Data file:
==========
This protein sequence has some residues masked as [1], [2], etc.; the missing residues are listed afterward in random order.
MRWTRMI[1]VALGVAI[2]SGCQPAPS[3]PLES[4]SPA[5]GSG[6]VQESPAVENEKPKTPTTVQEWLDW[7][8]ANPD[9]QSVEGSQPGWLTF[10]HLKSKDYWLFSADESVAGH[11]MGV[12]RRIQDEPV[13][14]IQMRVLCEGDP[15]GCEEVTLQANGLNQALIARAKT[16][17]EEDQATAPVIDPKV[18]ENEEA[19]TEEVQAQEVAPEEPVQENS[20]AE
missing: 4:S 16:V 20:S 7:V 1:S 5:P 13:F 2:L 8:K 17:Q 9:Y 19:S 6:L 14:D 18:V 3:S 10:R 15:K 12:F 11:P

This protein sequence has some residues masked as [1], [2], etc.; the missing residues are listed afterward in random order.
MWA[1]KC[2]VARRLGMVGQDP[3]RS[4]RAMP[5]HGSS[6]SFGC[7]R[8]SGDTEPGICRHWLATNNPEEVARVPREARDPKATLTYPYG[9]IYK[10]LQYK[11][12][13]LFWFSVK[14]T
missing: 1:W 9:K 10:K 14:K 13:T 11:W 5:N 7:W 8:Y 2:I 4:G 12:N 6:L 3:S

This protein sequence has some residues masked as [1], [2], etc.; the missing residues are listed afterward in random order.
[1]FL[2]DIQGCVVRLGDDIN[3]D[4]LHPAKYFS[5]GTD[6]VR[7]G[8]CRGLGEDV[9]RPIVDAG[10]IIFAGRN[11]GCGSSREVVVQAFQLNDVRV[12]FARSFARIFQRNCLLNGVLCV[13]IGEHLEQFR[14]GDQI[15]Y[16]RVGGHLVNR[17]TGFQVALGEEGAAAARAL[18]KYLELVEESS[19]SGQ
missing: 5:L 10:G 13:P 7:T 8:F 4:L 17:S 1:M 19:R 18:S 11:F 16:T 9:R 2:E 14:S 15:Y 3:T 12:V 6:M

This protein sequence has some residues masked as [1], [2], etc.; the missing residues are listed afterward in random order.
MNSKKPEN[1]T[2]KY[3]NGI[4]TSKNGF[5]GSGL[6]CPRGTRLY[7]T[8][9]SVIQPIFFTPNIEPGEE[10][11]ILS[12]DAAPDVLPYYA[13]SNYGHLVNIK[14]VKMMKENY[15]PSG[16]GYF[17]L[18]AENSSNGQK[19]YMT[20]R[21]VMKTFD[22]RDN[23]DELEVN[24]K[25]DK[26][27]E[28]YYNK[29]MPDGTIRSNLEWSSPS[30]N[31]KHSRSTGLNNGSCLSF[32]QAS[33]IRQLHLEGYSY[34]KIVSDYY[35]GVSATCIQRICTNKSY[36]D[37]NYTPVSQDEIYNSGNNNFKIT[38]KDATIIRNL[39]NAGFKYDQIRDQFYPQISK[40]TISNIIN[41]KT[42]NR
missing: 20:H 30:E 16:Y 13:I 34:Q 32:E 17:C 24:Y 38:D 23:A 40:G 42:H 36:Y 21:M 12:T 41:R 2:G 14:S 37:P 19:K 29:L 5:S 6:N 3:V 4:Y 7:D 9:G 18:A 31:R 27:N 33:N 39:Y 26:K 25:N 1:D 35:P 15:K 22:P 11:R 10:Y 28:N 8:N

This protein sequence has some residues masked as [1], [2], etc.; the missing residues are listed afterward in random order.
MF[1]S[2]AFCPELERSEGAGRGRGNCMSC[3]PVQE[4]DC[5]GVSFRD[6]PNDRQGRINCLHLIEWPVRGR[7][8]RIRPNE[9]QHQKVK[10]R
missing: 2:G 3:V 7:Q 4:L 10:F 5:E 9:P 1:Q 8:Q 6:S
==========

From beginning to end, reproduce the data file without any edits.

This protein sequence has some residues masked as [1], [2], etc.; the missing residues are listed afterward in random order.
MRWTRMI[1]VALGVAI[2]SGCQPAPS[3]PLES[4]SPA[5]GSG[6]VQESPAVENEKPKTPTTVQEWLDW[7][8]ANPD[9]QSVEGSQPGWLTF[10]HLKSKDYWLFSADESVAGH[11]MGV[12]RRIQDEPV[13][14]IQMRVLCEGDP[15]GCEEVTLQANGLNQALIARAKT[16][17]EEDQATAPVIDPKV[18]ENEEA[19]TEEVQAQEVAPEEPVQENS[20]AE
missing: 4:S 16:V 20:S 7:V 1:S 5:P 13:F 2:L 8:K 17:Q 9:Y 19:S 6:L 14:D 18:V 3:S 10:R 15:K 12:F 11:P

This protein sequence has some residues masked as [1], [2], etc.; the missing residues are listed afterward in random order.
MWA[1]KC[2]VARRLGMVGQDP[3]RS[4]RAMP[5]HGSS[6]SFGC[7]R[8]SGDTEPGICRHWLATNNPEEVARVPREARDPKATLTYPYG[9]IYK[10]LQYK[11][12][13]LFWFSVK[14]T
missing: 1:W 9:K 10:K 14:K 13:T 11:W 5:N 7:W 8:Y 2:I 4:G 12:N 6:L 3:S

This protein sequence has some residues masked as [1], [2], etc.; the missing residues are listed afterward in random order.
[1]FL[2]DIQGCVVRLGDDIN[3]D[4]LHPAKYFS[5]GTD[6]VR[7]G[8]CRGLGEDV[9]RPIVDAG[10]IIFAGRN[11]GCGSSREVVVQAFQLNDVRV[12]FARSFARIFQRNCLLNGVLCV[13]IGEHLEQFR[14]GDQI[15]Y[16]RVGGHLVNR[17]TGFQVALGEEGAAAARAL[18]KYLELVEESS[19]SGQ
missing: 5:L 10:G 13:P 7:T 8:F 4:L 17:S 1:M 19:R 18:S 11:F 16:T 9:R 2:E 14:S 15:Y 3:T 12:V 6:M

This protein sequence has some residues masked as [1], [2], etc.; the missing residues are listed afterward in random order.
MNSKKPEN[1]T[2]KY[3]NGI[4]TSKNGF[5]GSGL[6]CPRGTRLY[7]T[8][9]SVIQPIFFTPNIEPGEE[10][11]ILS[12]DAAPDVLPYYA[13]SNYGHLVNIK[14]VKMMKENY[15]PSG[16]GYF[17]L[18]AENSSNGQK[19]YMT[20]R[21]VMKTFD[22]RDN[23]DELEVN[24]K[25]DK[26][27]E[28]YYNK[29]MPDGTIRSNLEWSSPS[30]N[31]KHSRSTGLNNGSCLSF[32]QAS[33]IRQLHLEGYSY[34]KIVSDYY[35]GVSATCIQRICTNKSY[36]D[37]NYTPVSQDEIYNSGNNNFKIT[38]KDATIIRNL[39]NAGFKYDQIRDQFYPQISK[40]TISNIIN[41]KT[42]NR
missing: 20:H 30:E 16:Y 13:I 34:Q 32:E 17:C 24:Y 38:D 23:A 40:G 42:H 36:Y 21:M 12:T 41:R 2:G 14:S 37:P 19:K 29:L 5:S 6:N 3:V 4:Y 7:D 9:G 18:A 31:R 27:N 33:N 39:Y 26:K 25:N 1:D 35:P 15:K 22:P 11:R 10:Y 28:N 8:N

This protein sequence has some residues masked as [1], [2], etc.; the missing residues are listed afterward in random order.
MF[1]S[2]AFCPELERSEGAGRGRGNCMSC[3]PVQE[4]DC[5]GVSFRD[6]PNDRQGRINCLHLIEWPVRGR[7][8]RIRPNE[9]QHQKVK[10]R
missing: 2:G 3:V 7:Q 4:L 10:F 5:E 9:P 1:Q 8:Q 6:S